While activists and advocates have fought for access to free period products for incarcerated women in federal prisons — and won — there is another group that continues to be denied access to tampons and sanitary pads: individuals being held in police custody. Now that, too, is prompting activism — and legal action.
One woman leading the charge is Jennifer Flores, of Queens, who says she was “humiliated” when New York Police Department officers refused to provide her a period product while detaining her for 13 hours, directing her to use toilet paper instead. She is now suing the NYPD for not providing “medically necessary” period products in any of the city’s 77 precincts — a failure that she says violates the basic rights of the countless menstruating individuals coming in and out of NYPD custody every day.
And such experiences extend far beyond the bounds of New York. In Indiana, for example, Melissa Houglin filed a class-action lawsuit after being provided only three sanitary napkins and one tampon while booked in an Indiana jail for six days; and one of the tampons came from a fellow inmate as officers ignored her requests for 36 hours. Two other women, Misty Mayer and Brandy Diokhane, signed on to the lawsuit, and the parties settled in February 2017.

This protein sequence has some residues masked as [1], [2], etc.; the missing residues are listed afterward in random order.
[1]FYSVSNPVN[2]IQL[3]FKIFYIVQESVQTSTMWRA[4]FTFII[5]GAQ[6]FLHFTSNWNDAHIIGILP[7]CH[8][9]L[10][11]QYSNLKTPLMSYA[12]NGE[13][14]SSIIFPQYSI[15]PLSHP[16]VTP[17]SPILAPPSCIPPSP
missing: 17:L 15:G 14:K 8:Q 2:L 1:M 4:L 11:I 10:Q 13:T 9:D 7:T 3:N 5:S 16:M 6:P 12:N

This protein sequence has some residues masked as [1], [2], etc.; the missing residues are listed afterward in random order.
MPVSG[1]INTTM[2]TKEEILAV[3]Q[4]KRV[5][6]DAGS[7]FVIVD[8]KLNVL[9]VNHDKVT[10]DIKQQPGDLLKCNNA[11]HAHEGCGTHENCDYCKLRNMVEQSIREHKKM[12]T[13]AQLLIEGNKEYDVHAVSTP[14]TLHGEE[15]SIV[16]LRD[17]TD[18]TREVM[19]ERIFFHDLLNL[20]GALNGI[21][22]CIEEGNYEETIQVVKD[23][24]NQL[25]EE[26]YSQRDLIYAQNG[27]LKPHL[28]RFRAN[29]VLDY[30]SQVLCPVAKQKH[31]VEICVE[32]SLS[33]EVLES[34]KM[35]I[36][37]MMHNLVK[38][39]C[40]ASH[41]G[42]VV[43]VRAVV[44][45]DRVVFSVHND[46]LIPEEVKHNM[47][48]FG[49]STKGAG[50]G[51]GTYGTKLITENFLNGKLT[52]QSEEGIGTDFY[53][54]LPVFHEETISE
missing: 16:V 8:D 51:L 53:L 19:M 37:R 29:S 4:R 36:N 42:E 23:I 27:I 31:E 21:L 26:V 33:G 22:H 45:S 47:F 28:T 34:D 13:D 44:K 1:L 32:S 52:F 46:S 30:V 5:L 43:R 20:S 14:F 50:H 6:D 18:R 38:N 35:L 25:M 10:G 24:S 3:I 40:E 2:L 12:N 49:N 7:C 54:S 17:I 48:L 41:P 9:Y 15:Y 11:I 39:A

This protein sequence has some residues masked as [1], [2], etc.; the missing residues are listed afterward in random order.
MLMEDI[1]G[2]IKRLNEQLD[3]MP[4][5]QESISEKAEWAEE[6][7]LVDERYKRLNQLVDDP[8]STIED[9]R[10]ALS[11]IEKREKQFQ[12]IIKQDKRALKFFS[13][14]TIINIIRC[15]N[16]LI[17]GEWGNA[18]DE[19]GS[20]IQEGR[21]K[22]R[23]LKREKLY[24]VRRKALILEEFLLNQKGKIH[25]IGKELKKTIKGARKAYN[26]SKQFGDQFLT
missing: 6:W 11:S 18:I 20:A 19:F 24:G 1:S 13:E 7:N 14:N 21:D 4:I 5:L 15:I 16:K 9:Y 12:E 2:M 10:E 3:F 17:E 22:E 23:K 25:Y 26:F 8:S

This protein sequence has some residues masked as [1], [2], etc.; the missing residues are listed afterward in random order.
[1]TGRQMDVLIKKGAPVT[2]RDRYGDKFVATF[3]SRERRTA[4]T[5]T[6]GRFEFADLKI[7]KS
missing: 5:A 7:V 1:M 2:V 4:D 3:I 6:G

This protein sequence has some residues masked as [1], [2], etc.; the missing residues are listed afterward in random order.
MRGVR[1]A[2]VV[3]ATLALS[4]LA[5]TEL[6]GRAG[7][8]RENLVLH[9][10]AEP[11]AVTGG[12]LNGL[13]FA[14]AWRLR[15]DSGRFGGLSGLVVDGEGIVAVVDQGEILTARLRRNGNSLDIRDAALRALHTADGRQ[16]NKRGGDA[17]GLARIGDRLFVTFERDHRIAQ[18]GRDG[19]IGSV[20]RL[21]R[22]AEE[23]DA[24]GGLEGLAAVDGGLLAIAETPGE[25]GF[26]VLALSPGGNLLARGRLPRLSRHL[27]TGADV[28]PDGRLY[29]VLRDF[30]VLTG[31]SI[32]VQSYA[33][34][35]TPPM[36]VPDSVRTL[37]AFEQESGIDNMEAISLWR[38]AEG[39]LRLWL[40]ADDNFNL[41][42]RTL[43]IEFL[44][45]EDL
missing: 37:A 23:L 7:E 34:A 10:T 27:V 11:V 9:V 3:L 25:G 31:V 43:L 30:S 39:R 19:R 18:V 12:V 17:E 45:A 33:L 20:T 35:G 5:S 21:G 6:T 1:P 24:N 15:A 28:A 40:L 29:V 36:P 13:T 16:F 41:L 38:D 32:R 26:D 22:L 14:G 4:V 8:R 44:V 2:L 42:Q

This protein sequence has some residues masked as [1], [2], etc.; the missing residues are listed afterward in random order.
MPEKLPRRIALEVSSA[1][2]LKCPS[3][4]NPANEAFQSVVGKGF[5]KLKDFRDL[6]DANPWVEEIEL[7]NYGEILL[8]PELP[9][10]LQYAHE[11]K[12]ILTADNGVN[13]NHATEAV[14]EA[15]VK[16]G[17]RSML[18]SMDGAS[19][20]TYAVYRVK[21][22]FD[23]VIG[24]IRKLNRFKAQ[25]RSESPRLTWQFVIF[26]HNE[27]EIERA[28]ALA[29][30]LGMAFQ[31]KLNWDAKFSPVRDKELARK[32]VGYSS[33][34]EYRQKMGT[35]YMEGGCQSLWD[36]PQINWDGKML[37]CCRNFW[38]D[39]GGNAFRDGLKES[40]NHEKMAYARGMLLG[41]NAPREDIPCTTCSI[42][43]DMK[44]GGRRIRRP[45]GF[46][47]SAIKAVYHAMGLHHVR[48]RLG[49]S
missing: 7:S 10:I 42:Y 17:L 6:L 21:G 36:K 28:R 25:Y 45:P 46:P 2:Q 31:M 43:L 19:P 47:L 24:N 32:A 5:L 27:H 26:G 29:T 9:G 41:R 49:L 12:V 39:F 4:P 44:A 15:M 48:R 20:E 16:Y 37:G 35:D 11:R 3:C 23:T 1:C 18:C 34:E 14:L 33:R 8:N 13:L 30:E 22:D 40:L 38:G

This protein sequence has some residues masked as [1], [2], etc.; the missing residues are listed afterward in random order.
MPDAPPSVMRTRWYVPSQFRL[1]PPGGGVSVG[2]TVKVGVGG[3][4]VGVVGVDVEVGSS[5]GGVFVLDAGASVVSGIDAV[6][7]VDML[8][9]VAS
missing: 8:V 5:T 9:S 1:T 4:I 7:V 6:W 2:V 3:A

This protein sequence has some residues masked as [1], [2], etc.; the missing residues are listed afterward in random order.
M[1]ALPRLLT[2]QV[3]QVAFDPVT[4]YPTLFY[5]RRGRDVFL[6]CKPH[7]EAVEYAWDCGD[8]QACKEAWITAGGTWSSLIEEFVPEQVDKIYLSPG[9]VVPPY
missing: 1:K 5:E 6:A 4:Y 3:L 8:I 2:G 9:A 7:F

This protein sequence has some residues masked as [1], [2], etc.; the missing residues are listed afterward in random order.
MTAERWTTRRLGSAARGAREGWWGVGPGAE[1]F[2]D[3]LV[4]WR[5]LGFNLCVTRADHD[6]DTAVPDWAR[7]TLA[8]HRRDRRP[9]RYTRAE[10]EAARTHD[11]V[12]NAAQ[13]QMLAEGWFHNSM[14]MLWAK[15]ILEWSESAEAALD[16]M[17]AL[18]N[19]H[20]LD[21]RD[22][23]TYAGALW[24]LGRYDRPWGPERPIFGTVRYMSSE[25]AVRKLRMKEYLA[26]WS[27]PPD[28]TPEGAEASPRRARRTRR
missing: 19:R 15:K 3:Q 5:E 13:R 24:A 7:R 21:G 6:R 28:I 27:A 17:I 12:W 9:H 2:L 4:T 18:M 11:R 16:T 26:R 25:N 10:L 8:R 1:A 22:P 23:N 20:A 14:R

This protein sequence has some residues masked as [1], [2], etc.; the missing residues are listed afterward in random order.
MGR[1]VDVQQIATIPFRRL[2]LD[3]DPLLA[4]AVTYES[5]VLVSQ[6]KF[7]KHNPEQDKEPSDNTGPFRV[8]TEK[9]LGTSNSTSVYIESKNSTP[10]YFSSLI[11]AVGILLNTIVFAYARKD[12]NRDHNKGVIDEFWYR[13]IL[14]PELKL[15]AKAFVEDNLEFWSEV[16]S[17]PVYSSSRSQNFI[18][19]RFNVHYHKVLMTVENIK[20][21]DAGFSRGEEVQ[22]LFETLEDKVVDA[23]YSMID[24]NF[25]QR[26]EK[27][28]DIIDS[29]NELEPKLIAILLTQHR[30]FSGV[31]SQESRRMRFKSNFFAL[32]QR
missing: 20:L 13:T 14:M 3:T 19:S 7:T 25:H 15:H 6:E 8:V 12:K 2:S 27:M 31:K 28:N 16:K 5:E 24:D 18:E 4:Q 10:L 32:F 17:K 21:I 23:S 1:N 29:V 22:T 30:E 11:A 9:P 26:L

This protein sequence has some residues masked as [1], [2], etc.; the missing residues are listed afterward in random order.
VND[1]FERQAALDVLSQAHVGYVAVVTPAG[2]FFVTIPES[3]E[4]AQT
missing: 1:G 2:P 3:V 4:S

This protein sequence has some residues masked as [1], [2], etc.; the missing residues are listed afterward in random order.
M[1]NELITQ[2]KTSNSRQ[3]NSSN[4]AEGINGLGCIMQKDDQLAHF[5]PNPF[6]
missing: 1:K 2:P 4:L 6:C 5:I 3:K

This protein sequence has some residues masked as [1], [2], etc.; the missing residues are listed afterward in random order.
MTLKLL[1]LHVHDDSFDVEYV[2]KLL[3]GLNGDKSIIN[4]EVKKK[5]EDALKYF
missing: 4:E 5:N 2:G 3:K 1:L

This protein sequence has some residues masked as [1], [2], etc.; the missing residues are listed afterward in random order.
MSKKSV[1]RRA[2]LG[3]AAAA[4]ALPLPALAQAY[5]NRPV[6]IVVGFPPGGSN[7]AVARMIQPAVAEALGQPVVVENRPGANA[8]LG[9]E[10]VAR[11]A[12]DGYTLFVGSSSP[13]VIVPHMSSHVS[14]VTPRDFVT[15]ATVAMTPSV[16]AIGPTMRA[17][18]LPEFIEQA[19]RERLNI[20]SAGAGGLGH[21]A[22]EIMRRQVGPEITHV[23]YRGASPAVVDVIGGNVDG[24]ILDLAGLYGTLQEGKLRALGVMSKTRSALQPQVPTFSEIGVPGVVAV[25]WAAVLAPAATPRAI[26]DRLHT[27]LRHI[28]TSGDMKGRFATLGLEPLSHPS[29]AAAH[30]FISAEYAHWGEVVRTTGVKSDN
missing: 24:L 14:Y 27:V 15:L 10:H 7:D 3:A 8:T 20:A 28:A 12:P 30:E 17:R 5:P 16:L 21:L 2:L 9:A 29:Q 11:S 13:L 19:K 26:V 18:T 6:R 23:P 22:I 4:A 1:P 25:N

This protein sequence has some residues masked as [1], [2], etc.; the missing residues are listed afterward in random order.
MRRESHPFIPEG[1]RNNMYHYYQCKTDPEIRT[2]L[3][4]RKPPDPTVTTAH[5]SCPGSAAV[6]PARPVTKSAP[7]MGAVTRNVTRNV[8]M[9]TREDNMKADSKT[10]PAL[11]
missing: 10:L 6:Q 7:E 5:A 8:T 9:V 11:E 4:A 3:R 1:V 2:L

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Flores’ story dates back to October 2016, when — as a passerby — she intervened as NYPD officers questioned teens in a public park. A former paralegal, Flores stopped to advise the teens on their rights and wound up being arrested on charges of obstruction, according to her lawsuit. Flores says she already knew when she arrived at the 108th precinct that she needed to change her tampon. So after a male officer took down her information, she asked for a new one. Much to her surprise, he replied that the precinct “didn’t have any.”